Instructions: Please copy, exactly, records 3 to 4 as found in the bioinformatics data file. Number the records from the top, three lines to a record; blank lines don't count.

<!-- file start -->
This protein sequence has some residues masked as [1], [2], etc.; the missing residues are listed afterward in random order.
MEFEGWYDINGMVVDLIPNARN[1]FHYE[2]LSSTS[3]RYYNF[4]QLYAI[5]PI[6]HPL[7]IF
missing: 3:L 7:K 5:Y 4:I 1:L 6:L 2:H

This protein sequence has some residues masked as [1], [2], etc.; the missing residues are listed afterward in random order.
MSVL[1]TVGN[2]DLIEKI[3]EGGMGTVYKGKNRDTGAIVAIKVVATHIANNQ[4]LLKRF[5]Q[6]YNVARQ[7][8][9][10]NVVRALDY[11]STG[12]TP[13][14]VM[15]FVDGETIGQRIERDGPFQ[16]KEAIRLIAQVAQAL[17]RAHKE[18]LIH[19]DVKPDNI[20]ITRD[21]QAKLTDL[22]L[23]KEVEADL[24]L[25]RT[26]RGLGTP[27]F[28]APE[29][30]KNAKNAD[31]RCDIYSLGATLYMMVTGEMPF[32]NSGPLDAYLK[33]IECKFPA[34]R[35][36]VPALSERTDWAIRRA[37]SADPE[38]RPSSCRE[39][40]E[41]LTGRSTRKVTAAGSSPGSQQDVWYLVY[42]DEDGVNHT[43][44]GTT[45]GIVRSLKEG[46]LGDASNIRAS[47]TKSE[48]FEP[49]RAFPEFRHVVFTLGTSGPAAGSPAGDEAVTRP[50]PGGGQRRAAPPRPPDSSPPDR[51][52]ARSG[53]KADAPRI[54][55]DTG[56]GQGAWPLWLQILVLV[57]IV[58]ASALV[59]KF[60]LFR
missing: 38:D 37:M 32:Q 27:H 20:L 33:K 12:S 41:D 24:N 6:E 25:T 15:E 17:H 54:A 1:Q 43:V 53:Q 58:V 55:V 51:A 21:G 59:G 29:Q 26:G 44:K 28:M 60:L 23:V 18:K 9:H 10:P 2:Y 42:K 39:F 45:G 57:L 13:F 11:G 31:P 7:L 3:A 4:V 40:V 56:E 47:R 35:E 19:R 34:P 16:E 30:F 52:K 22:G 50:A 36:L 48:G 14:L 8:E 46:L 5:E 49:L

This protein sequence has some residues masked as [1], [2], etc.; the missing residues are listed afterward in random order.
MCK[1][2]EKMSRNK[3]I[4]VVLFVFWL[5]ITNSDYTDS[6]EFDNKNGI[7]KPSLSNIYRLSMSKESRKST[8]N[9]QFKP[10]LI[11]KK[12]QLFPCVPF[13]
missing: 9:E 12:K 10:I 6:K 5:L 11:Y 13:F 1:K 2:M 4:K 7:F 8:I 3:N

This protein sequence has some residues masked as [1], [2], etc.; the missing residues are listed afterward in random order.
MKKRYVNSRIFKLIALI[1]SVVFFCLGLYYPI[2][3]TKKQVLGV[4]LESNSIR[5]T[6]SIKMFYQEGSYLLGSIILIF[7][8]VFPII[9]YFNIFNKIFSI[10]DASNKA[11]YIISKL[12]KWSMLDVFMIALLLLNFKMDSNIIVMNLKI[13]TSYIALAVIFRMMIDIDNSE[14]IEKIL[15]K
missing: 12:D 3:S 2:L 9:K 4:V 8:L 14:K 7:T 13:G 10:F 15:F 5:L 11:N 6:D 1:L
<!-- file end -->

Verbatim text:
This protein sequence has some residues masked as [1], [2], etc.; the missing residues are listed afterward in random order.
MCK[1][2]EKMSRNK[3]I[4]VVLFVFWL[5]ITNSDYTDS[6]EFDNKNGI[7]KPSLSNIYRLSMSKESRKST[8]N[9]QFKP[10]LI[11]KK[12]QLFPCVPF[13]
missing: 9:E 12:K 10:I 6:K 5:L 11:Y 13:F 1:K 2:M 4:K 7:F 8:I 3:N

This protein sequence has some residues masked as [1], [2], etc.; the missing residues are listed afterward in random order.
MKKRYVNSRIFKLIALI[1]SVVFFCLGLYYPI[2][3]TKKQVLGV[4]LESNSIR[5]T[6]SIKMFYQEGSYLLGSIILIF[7][8]VFPII[9]YFNIFNKIFSI[10]DASNKA[11]YIISKL[12]KWSMLDVFMIALLLLNFKMDSNIIVMNLKI[13]TSYIALAVIFRMMIDIDNSE[14]IEKIL[15]K
missing: 12:D 3:S 2:L 9:K 4:V 8:L 14:K 7:T 13:G 10:F 15:F 5:L 11:N 6:D 1:L